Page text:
Bruce Alexander, a Simon Fraser University researcher who studies underlying causes of addiction, sees a connection between the rise in drug use disorders and our increasingly fragmented communities. He says harm reduction efforts are important and effective to a degree, but can only do so much in a society that marginalizes an underclass of drug users. Alexander advocates for additional big picture solutions that address inequality and social identity. “I think the answer really is, in a way, obvious. We have to take care of people,” he said.
In the meantime, more B.C. families have been directly impacted by the toxic drug crisis than ever before. According to an Insights West survey released in September 2020, 31 percent of British Columbians have someone in their immediate family or friends who is either struggling with addiction or has died from an overdose. For perspective, the survey found only 10 percent of respondents knew someone who had COVID-19 or had died from it.
Beginning in 2020 photographer Jackie Dives set out to spend time with families grieving the loss of loved ones like Glenn Young. These are their stories.
“Right after Robert died and we got back to B.C. there was all this talk about COVID. Every channel was COVID this and COVID that. Three people had died and it was this big thing. I lost it on the couch… 175 people died [from overdoses] last month, and the whole world’s talking about three people.”
“He had a high paying, full time job. He was a functional drug user and no one but his family knew. And that’s where the stigma comes in. He always used alone because he was always scared of people finding out.”
“He changed his life around after he got out of prison. He wanted to quit drugs, and was seeing a drug counsellor. Then Covid came around and the lack of community and the extra toxic drugs was a terrible combination. There isn’t enough help out there for people.”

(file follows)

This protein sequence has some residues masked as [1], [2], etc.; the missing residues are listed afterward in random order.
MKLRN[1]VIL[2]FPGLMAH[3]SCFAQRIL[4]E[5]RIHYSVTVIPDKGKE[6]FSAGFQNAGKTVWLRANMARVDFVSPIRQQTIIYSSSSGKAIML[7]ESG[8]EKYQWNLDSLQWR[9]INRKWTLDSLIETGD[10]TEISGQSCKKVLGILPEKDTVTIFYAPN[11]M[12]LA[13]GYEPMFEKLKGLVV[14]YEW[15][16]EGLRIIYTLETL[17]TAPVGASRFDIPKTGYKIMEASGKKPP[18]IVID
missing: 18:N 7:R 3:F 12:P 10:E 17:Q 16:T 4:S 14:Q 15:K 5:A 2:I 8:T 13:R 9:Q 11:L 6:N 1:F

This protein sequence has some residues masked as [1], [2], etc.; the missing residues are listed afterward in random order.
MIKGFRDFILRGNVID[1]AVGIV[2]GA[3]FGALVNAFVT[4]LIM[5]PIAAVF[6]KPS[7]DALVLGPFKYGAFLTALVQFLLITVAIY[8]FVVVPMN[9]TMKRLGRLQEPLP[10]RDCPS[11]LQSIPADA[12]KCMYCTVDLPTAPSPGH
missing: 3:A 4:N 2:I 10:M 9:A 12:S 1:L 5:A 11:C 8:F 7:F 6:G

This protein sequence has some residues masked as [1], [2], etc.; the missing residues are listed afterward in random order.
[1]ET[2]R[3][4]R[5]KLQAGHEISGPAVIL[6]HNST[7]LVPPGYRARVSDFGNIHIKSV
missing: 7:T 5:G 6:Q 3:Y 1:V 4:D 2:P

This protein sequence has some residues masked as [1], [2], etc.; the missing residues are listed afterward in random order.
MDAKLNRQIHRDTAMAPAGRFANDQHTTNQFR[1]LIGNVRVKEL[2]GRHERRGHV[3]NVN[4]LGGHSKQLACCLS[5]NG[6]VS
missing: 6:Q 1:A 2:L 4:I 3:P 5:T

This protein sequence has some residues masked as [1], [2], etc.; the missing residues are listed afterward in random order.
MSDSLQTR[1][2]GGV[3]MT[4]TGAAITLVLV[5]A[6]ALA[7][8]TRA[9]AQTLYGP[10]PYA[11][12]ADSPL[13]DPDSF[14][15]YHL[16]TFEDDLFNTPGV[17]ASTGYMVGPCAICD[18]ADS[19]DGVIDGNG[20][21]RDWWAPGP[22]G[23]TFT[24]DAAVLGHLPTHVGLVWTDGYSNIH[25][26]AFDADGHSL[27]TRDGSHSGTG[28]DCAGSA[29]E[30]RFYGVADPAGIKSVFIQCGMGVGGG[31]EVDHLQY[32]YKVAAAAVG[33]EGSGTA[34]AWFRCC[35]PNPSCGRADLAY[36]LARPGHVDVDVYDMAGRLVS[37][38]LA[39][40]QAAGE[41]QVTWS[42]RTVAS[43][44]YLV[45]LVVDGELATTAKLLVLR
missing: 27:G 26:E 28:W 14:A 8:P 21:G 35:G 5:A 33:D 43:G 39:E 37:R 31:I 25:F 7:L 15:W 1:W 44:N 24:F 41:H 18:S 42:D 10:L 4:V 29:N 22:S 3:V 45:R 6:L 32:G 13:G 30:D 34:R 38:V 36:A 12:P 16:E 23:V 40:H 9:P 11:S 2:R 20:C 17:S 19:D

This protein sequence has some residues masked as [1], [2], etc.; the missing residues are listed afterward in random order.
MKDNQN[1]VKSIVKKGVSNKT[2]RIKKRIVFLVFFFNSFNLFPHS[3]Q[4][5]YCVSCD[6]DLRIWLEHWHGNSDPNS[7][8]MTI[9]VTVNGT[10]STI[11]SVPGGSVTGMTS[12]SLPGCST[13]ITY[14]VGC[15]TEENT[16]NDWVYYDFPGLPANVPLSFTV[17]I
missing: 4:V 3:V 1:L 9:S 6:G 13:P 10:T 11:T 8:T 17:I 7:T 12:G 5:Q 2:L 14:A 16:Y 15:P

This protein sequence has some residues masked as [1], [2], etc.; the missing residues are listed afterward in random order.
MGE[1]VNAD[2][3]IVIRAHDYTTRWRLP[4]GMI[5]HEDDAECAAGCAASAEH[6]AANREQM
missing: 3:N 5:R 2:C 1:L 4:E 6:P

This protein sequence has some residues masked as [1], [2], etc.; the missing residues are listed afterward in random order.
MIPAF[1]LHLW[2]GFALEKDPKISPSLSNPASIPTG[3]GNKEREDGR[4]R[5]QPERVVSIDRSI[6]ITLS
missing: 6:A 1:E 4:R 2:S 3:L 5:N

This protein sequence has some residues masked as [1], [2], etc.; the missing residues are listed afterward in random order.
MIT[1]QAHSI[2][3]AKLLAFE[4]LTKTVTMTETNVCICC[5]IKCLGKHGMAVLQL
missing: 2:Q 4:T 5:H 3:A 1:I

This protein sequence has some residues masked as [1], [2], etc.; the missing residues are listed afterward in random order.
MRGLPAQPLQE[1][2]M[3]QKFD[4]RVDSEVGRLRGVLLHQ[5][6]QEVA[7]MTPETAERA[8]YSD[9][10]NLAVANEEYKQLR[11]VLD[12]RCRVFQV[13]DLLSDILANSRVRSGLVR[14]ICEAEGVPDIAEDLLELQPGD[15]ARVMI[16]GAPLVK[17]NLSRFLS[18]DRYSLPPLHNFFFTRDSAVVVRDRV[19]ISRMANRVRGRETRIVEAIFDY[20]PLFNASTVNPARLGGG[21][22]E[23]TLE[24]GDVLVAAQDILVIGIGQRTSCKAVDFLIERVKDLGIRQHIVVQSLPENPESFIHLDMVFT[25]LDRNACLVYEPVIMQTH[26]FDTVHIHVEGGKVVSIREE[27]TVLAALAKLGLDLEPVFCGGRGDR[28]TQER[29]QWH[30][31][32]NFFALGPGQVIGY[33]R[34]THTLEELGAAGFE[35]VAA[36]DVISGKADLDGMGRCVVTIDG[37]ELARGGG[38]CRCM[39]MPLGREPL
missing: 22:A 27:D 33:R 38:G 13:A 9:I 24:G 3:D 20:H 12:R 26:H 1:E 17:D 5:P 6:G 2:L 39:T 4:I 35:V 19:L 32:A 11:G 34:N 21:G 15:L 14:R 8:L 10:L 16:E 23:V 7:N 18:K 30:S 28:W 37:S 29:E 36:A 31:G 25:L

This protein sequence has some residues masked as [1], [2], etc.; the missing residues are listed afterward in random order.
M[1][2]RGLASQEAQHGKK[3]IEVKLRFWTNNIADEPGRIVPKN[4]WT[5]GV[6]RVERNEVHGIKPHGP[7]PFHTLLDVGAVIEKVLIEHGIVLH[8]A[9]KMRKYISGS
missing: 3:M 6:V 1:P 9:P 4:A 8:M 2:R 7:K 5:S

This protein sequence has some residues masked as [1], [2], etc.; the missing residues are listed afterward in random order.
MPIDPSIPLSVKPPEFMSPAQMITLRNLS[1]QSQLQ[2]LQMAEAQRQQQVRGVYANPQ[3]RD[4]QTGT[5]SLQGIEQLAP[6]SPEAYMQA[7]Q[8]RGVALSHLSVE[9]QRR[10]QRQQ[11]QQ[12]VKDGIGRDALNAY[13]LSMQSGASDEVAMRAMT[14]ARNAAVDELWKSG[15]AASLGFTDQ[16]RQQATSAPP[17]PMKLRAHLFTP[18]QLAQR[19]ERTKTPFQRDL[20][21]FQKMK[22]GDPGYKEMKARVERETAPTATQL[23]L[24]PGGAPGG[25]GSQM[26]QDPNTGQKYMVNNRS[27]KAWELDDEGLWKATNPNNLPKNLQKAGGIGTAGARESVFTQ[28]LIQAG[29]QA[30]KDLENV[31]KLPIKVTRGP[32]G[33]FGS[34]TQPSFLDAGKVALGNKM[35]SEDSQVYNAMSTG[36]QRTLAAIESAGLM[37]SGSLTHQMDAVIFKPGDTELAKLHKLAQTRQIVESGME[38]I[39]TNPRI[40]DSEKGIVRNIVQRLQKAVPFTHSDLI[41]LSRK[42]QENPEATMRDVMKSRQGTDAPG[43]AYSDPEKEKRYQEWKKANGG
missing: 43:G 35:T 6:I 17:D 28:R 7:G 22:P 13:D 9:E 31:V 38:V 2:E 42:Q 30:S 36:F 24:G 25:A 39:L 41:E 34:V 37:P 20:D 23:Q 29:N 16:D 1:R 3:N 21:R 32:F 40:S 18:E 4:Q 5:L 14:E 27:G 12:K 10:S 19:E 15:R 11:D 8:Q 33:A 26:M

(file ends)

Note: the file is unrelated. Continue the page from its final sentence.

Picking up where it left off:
“ People need support. The way that we’ve lost our kids, it’s just a double-edged sword. We’ve already gone through their addictions and tried to help them, and then they die in the end.”
“I loved her more than anything. I have her old diaries full of to-do lists. Ten years of to-do lists. Things like get a passport, get her art together and have a show, all these things that never happened.”
“I’d love to see him in his 30’s finding himself. Because, myself, it’s been a hard 30’s but really good. I’m trans and non binary, and [he died] before [I was] transitioning and before an autism diagnosis. I think of that person I was when he knew me and I don’t even know who that person was. I want him to see me now, and see what he would be like now.”
“We always wondered. We always asked ourselves what happened to her? Why is she suffering from this pain she has to escape from? We didn’t get it… She wouldn’t tell. We didn’t know until after her death and we found the journals.”
“I phoned every facility from Vancouver, the Island, everywhere and they’re like, ‘No, sorry, we’re not taking anybody because of COVID and we don’t know where they’ve been…’ The waiting lists are ridiculous. There’s waiting lists without COVID. You add COVID into that and it’s just escalated 100 percent.”
“Becoming a mother myself made me think of his loss in a whole new way. When she’s old enough I do want to tell [my daughter] the circumstances around his death. And I hope she can be a leader to her peers to spread awareness and not go down that path.”